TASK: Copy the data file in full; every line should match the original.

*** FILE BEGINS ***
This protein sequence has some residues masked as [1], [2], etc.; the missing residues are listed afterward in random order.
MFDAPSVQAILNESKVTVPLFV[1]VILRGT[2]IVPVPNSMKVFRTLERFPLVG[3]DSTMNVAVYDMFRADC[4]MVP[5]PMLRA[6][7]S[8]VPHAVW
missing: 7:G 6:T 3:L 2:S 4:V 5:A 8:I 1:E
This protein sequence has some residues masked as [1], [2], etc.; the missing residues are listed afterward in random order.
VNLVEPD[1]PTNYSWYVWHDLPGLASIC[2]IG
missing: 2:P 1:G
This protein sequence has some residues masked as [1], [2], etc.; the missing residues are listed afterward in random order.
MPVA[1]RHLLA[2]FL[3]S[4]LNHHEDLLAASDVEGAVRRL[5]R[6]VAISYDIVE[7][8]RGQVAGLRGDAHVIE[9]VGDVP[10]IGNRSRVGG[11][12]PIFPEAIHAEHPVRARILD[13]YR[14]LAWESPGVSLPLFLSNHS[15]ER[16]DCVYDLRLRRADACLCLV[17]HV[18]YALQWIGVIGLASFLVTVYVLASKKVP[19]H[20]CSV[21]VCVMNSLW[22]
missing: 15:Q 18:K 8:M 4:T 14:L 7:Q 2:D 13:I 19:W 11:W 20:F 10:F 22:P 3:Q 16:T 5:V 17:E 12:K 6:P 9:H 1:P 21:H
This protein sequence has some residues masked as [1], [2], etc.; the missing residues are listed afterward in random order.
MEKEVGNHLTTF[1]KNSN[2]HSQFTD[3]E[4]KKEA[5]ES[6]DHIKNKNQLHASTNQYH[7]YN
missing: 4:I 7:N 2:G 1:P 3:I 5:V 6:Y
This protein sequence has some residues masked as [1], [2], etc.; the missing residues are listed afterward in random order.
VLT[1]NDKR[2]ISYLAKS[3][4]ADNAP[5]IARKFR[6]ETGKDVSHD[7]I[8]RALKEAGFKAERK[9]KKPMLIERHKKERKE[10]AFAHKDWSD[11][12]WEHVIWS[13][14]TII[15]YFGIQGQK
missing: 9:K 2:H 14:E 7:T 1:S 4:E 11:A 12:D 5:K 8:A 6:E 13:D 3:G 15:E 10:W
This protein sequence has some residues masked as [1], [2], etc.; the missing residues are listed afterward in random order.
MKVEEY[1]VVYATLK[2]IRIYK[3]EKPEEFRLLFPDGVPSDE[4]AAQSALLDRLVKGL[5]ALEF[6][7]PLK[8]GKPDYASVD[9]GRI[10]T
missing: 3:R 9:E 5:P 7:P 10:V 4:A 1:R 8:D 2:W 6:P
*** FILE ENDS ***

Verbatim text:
This protein sequence has some residues masked as [1], [2], etc.; the missing residues are listed afterward in random order.
MFDAPSVQAILNESKVTVPLFV[1]VILRGT[2]IVPVPNSMKVFRTLERFPLVG[3]DSTMNVAVYDMFRADC[4]MVP[5]PMLRA[6][7]S[8]VPHAVW
missing: 7:G 6:T 3:L 2:S 4:V 5:A 8:I 1:E
This protein sequence has some residues masked as [1], [2], etc.; the missing residues are listed afterward in random order.
VNLVEPD[1]PTNYSWYVWHDLPGLASIC[2]IG
missing: 2:P 1:G
This protein sequence has some residues masked as [1], [2], etc.; the missing residues are listed afterward in random order.
MPVA[1]RHLLA[2]FL[3]S[4]LNHHEDLLAASDVEGAVRRL[5]R[6]VAISYDIVE[7][8]RGQVAGLRGDAHVIE[9]VGDVP[10]IGNRSRVGG[11][12]PIFPEAIHAEHPVRARILD[13]YR[14]LAWESPGVSLPLFLSNHS[15]ER[16]DCVYDLRLRRADACLCLV[17]HV[18]YALQWIGVIGLASFLVTVYVLASKKVP[19]H[20]CSV[21]VCVMNSLW[22]
missing: 15:Q 18:K 8:M 4:T 14:L 7:Q 2:D 13:I 19:W 11:W 20:F 10:F 22:P 3:Q 16:T 5:V 17:E 12:K 6:P 9:H 1:P 21:H
This protein sequence has some residues masked as [1], [2], etc.; the missing residues are listed afterward in random order.
MEKEVGNHLTTF[1]KNSN[2]HSQFTD[3]E[4]KKEA[5]ES[6]DHIKNKNQLHASTNQYH[7]YN
missing: 4:I 7:N 2:G 1:P 3:I 5:V 6:Y
This protein sequence has some residues masked as [1], [2], etc.; the missing residues are listed afterward in random order.
VLT[1]NDKR[2]ISYLAKS[3][4]ADNAP[5]IARKFR[6]ETGKDVSHD[7]I[8]RALKEAGFKAERK[9]KKPMLIERHKKERKE[10]AFAHKDWSD[11][12]WEHVIWS[13][14]TII[15]YFGIQGQK
missing: 9:K 2:H 14:E 7:T 1:S 4:E 11:A 12:D 5:K 8:A 6:E 13:D 3:G 15:E 10:W
This protein sequence has some residues masked as [1], [2], etc.; the missing residues are listed afterward in random order.
MKVEEY[1]VVYATLK[2]IRIYK[3]EKPEEFRLLFPDGVPSDE[4]AAQSALLDRLVKGL[5]ALEF[6][7]PLK[8]GKPDYASVD[9]GRI[10]T
missing: 3:R 9:E 5:P 7:P 10:V 4:A 1:R 8:D 2:W 6:P